In view of a growing world population and the human alteration of nutrient cycles, including nitrogen (N) and phosphorus ℗ (Rockström et al., 2009), transforming food production is a major challenge of this century (Springmann et al., 2018). Both N and P are essential nutrients for healthy plant growth in crop production; however, their addition to synthetic fertilizers is currently organized in a linear economy. The Haber-Bosch process, used to generate plant-available N from its airborne unreactive form, is energy intensive, depending on fossil fuels such as natural gas, and associated with high greenhouse gas emissions (Wang et al., 2021). P is obtained from finite, depleting phosphate rock resources and its mining is increasingly more expensive and polluting (Desmidt et al., 2015). This background emphasize the need for significant improvements of nutrient management in agriculture and for alternative, circular N and P sources to achieve global food security (Gerten et al.

Feb 22, 2024

What the U.S. can learn from Norway when it comes to EV adoption

Posted by in categories: climatology, government, sustainability

Norway boasts the highest electric vehicle adoption rate in the world. Some 82% of new car sales were EVs in Norway in 2023, according to the Norwegian Road Federation (OFV). In comparison, 7.6% of new car sales were electric in the U.S. last year, according to Kelley Blue Book estimates. In the world’s largest auto market, China, 24% of new car sales were EVs in 2023, according to the China Passenger Car Association.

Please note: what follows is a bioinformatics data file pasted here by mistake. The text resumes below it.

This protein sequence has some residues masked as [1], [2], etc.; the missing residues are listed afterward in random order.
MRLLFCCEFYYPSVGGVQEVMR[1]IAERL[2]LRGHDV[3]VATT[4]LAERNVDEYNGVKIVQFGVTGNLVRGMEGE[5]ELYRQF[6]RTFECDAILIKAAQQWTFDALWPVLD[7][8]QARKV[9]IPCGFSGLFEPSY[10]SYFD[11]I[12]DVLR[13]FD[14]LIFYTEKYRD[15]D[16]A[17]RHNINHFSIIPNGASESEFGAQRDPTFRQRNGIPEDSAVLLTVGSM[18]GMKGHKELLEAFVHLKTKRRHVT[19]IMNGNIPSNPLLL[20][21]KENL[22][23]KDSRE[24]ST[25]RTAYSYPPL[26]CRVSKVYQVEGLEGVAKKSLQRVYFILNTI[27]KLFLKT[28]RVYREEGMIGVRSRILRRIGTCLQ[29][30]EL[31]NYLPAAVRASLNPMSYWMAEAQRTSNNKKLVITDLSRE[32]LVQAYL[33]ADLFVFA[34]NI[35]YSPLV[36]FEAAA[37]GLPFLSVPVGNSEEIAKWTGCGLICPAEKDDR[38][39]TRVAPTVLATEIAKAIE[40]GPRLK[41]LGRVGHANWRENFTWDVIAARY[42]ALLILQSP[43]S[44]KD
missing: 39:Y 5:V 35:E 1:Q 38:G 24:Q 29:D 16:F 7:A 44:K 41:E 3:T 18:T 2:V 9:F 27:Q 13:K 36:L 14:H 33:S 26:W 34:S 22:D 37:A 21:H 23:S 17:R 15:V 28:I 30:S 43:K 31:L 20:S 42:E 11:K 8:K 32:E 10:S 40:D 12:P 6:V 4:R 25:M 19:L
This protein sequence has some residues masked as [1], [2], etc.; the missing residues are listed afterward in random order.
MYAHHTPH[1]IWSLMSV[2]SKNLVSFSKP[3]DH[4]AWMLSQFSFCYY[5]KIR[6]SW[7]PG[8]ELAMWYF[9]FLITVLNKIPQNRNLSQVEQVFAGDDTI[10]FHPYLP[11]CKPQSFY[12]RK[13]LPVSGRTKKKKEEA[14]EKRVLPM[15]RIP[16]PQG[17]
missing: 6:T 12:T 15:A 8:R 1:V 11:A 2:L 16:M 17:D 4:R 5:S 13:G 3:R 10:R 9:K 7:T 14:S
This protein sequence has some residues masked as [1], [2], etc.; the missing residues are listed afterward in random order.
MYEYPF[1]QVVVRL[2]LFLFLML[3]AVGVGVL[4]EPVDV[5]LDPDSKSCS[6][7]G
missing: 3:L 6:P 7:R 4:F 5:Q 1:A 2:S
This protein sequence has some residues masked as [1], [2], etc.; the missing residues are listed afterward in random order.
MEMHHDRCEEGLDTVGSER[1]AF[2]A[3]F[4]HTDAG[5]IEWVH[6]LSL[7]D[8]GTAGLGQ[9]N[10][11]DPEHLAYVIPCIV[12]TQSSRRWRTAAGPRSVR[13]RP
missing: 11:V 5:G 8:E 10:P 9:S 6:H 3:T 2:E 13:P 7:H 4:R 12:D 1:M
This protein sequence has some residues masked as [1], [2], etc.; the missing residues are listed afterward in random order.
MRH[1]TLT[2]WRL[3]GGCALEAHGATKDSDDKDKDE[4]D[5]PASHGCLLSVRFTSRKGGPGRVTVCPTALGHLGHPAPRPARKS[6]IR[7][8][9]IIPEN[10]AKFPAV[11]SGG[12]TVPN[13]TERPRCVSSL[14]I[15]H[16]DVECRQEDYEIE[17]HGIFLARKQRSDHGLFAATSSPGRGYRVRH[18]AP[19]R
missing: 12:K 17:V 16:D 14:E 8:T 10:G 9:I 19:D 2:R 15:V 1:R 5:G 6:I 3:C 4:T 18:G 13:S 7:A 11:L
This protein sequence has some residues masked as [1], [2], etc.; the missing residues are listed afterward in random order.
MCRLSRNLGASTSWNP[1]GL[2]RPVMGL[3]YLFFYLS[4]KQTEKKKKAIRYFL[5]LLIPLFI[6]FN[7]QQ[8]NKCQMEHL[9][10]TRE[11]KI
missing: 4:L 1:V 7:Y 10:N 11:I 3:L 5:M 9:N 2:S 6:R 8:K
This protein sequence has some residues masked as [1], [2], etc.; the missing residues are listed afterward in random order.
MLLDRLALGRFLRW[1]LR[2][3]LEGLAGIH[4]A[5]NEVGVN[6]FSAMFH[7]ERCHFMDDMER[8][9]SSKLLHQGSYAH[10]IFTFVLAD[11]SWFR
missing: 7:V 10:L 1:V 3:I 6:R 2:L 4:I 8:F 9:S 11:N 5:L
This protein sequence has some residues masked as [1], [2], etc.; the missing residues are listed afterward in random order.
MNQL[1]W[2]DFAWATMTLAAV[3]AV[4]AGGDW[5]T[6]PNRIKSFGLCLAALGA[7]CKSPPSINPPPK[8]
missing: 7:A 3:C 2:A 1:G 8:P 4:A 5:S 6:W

“Our goal is that all new cars by 2025 will be zero-emission vehicles,” said Ragnhild Syrstad, the state secretary of the Norwegian Ministry of Climate and Environment, “We think we’re going to reach that goal.”

The Norwegian government started incentivizing the purchase of EVs back in the 1990s with free parking, the use of bus lanes, no tolls and most importantly, no taxes on zero-emission vehicles. But it wasn’t until Tesla and other EV models became available about 10 years ago that sales started to take off, Syrstad said.

Feb 21, 2024

Global Implications: More Aerosol Particles Than Thought Are Forming Over Siberia

Posted by in categories: climatology, particle physics

Recent research has discovered that, in contrast to earlier assumptions, substantial quantities of aerosol particles are generated across extensive regions of the West Siberian taiga during spring. These findings indicate that rising temperatures can greatly influence the climate due to this phenomenon.

Aerosol particles significantly contribute to the Earth’s cooling process. They can impact the amount of sunlight that reaches the Earth’s surface either directly or indirectly by aiding in cloud formation. These particles originate from various gas molecules and are found all over the planet.

To understand the circumstances in which these particles are formed, researchers conduct measurements in various environments all over the world. For example, the Finnish flagship station SMEAR II has conducted measurements in the boreal forest for 25 years.

Feb 20, 2024

This startup’s tech turns CO2 into seashell dust

Posted by in categories: climatology, sustainability

UCLA spinout Equatic has developed a carbon removal technology it believes can help the world meet its climate change goals — by converting CO2 in the ocean into seashell dust.

The challenge: To prevent the worst predicted effects of climate change, experts say we need to not only slash our carbon emissions, but also remove and permanently store some of the CO2 that’s already been released.

The ocean does this naturally: it already absorbs about 31% of human-made carbon emissions, but there’s a limit to the amount of CO2 that seawater can absorb before it starts to release the carbon back into the atmosphere. Absorbing CO2 from the air also causes ocean acidification, resulting in further environmental damage.